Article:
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Coreopsis spp. Tickseed, Coreopsis1

Edward F. Gilman and Teresa Howe 2


Seven species of coreopsis are native to the state of Florida (Fig. 1). One species, Coreopsis leavenworthii, has been named Florida's state flower. Coreopsis are considered perennials as they reappear each year. These colorful plants have bright green leaves that can be either entire or lobed. These plants have single or double flowers that come in a variety of colors: orange, pink, purple, red, and yellow. These lovely flowers are held upright upon tall leafless stems that enable the blooms to be beautifully incorporated into flower arrangements. The flowers are borne in capitula with a small discs, and the ray florets have dentate tips. These 1 1/2- to 2-inch-wide flowers appear in the spring, summer, and fall.

Figure 1. Tickseed.
Figure 1.  Tickseed.

General Information

Scientific name: Coreopsis spp.
Pronunciation: kor-ree-OP-sis species
Common name(s): tickseed, coreopsis
Family: Compositae
Plant type: herbaceous; annual
USDA hardiness zones: 4 through 10 (Fig. 2)
Planting month for zone 7: May; Jun
Planting month for zone 8: Apr; May
Planting month for zone 9: Apr; May; Jun; Jul; Aug; Sep
Planting month for zone 10 and 11: Mar; Apr
Origin: native to Florida
Uses: edging; mass planting; attracts butterflies
Availability: somewhat available, may have to go out of the region to find the plant

Figure 2. Shaded area represents potential planting range.
Figure 2.  Shaded area represents potential planting range.


Height: 1 to 3 feet
Spread: 1 to 3 feet
Plant habit: upright
Plant density: open
Growth rate: moderate
Texture: fine


Leaf arrangement: opposite/subopposite
Leaf type: simple
Leaf margin: lobed
Leaf shape: oblong
Leaf venation: not applicable
Leaf type and persistence: deciduous
Leaf blade length: 2 to 4 inches
Leaf color: green
Fall color: not applicable
Fall characteristic: not applicable


Flower color: red; pink; purple; orange; yellow
Flower characteristic: spring flowering; summer flowering; fall flowering


Fruit shape: no fruit
Fruit length: no fruit
Fruit cover: no fruit
Fruit color: not applicable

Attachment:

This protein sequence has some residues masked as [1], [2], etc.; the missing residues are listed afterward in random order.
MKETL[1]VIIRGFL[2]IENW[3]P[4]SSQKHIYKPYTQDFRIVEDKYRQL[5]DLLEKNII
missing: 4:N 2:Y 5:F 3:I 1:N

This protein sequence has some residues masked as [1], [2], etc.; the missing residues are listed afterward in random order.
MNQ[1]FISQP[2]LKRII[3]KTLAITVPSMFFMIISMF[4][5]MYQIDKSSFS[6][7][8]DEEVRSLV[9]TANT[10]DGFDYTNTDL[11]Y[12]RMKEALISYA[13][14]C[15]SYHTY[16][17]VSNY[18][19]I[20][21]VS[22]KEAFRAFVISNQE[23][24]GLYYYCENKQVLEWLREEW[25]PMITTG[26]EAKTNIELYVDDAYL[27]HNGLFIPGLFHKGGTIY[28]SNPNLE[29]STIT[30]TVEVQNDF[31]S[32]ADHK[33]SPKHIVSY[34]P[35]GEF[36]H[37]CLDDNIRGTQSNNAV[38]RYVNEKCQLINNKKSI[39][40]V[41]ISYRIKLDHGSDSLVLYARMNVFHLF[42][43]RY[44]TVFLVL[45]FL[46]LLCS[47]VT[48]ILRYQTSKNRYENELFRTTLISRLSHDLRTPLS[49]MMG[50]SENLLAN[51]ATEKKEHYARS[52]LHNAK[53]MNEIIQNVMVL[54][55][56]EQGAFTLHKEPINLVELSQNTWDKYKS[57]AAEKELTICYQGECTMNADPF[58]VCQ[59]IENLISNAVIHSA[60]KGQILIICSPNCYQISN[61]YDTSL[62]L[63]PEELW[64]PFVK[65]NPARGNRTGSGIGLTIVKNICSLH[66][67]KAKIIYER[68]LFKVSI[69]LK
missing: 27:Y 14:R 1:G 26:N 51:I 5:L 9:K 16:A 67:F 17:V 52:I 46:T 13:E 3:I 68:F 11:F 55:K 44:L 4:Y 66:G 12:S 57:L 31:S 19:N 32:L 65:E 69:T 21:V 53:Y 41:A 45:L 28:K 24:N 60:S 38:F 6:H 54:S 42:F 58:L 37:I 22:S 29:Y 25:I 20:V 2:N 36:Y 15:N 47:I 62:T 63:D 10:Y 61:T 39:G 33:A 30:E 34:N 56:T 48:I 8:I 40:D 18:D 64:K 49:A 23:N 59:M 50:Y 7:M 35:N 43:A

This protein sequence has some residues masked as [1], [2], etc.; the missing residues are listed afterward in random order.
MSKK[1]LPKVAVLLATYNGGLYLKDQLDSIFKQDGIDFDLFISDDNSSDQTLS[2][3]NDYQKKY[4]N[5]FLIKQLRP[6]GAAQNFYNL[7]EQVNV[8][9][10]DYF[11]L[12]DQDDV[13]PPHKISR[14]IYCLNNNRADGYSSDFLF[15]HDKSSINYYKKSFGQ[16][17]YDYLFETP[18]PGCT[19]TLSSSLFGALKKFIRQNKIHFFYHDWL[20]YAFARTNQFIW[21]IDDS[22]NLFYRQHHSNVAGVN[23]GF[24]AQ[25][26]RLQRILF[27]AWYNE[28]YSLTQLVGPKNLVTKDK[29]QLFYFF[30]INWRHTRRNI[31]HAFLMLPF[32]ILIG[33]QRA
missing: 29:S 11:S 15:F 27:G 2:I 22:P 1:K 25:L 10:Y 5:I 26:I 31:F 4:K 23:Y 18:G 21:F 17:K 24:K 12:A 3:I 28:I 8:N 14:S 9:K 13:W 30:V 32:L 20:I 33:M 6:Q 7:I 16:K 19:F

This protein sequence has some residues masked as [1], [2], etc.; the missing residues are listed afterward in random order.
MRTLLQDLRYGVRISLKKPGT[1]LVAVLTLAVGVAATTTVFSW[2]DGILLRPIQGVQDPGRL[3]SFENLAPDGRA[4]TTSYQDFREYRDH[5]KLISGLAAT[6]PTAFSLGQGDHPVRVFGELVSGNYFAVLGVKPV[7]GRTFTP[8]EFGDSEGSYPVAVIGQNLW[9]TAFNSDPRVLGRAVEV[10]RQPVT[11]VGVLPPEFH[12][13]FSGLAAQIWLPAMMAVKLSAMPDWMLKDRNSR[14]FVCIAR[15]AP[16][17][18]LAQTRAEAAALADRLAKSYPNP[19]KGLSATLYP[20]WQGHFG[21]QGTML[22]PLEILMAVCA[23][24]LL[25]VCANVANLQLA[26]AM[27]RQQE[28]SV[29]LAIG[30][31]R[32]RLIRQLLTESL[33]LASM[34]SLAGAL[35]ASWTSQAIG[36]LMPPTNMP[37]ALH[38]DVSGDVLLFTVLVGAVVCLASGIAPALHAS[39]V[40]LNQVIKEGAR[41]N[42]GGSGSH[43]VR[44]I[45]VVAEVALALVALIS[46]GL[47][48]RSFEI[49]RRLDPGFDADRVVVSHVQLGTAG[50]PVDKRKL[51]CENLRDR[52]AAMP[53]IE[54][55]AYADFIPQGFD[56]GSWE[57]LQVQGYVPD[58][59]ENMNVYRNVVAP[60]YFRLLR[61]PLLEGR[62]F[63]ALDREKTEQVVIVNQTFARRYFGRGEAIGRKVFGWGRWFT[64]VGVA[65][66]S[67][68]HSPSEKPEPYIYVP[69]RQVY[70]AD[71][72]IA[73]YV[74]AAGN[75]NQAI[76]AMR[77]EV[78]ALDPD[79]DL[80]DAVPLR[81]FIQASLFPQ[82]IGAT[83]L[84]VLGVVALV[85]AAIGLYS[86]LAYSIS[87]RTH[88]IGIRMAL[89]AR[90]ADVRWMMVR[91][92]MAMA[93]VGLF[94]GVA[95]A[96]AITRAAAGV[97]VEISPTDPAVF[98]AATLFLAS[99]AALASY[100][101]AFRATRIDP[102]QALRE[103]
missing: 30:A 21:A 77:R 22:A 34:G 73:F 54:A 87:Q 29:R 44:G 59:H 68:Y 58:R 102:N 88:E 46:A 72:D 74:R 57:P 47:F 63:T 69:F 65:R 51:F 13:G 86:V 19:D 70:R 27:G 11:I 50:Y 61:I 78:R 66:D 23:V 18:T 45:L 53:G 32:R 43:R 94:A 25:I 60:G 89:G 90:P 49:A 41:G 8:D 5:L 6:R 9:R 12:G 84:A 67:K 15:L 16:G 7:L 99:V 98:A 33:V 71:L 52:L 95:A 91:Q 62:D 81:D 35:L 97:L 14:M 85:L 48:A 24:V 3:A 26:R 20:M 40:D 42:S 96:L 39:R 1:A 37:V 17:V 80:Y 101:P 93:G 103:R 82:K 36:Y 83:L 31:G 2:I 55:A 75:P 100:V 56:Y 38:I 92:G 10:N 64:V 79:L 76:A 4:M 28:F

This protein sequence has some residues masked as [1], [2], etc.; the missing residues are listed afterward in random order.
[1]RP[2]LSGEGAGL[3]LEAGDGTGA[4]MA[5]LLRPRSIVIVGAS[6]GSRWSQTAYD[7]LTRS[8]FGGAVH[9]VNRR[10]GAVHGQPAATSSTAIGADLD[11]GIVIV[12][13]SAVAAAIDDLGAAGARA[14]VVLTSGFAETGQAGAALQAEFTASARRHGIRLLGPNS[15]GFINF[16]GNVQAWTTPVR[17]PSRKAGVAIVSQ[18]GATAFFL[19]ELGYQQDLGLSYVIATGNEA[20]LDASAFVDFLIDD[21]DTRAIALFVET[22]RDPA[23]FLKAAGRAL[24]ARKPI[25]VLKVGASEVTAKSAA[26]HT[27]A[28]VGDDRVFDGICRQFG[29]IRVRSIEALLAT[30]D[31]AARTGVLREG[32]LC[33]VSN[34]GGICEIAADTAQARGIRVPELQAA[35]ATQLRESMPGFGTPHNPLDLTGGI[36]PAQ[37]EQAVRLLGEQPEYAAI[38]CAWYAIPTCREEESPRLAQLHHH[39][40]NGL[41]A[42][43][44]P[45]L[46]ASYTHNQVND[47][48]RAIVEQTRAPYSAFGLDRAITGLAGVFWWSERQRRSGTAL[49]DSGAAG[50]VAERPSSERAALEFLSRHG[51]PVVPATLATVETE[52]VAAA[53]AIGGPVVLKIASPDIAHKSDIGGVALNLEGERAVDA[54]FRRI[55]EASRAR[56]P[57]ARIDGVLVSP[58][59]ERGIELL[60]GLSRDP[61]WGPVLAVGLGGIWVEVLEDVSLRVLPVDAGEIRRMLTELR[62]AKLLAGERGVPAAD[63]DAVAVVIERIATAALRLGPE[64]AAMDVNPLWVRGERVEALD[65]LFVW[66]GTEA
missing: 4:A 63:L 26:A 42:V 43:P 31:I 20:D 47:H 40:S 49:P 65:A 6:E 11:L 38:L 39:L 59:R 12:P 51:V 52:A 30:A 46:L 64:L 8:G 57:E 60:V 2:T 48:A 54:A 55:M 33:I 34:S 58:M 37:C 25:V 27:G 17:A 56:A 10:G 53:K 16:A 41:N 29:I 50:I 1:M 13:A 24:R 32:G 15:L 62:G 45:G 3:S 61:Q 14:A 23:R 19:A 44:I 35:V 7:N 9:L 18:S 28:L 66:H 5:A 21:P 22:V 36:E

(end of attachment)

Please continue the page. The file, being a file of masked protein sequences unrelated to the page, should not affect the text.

Fruit characteristic: inconspicuous and not showy

Trunk and Branches

Trunk/bark/branches: not applicable
Current year stem/twig color: green
Current year stem/twig thickness: thin


Light requirement: plant grows in full sun
Soil tolerances: acidic; slightly alkaline; sand; loam; clay
Drought tolerance: high
Soil salt tolerances: unknown
Plant spacing: 6 to 12 inches


Roots: not applicable
Winter interest: not applicable
Outstanding plant: not particularly outstanding
Invasive potential: may self-seed each year
Pest resistance: no serious pests are normally seen on the plant

Use and Management

Coreopsis species are generally short-lived and may only last 3 to 4 seasons. Try using these plants as a border or edge. They are also excellent for naturalizing and will reseed themselves. The stalks become long and weak and tend to break in windy or rainy weather. Dwarf varieties may be selected for more polished plants. C. lanceolata grows about 15 to 18 inches tall but is not well suited for central and south Florida.

Coreopsis requires a sunny position in the landscape. They prefer well-drained soils that are not too rich; rich soils and overwatering cause these plants to topple over. Keep the soil relatively moist and remove dead flowers immediately to prolong blooming. Taller species of coreopsis may need support. Place these plants 6 to 12 inches apart in the garden.

The cultivar 'Early Sunrise' flowers sooner than others.

Seed is the most common method of propagation for coreopsis. Division can also be accomplished in the spring or fall.

Pests and Diseases

Leaf spots, rust, powdery mildew, aphids, leaf beetles, and mites may be occasional problems. Spotted cucumber beetles eat holes in the leaves.

Leaf spots may be seen but are usually not serious.


1. This document is FPS143, one of a series of the Environmental Horticulture Department, UF/IFAS Extension. Original publication date October 1999. Reviewed February 2014. Visit the EDIS website at
2. Edward F. Gilman, professor, Environmental Horticulture Department; and Teresa Howe, coordinator, Research Programs/Services, Gulf Coast Research and Education Center, UF/IFAS Extension, Gainesville, FL 32611.

Publication #FPS143

Date: 5/21/2015


      Organism ID


      • Gail Hansen de Chapman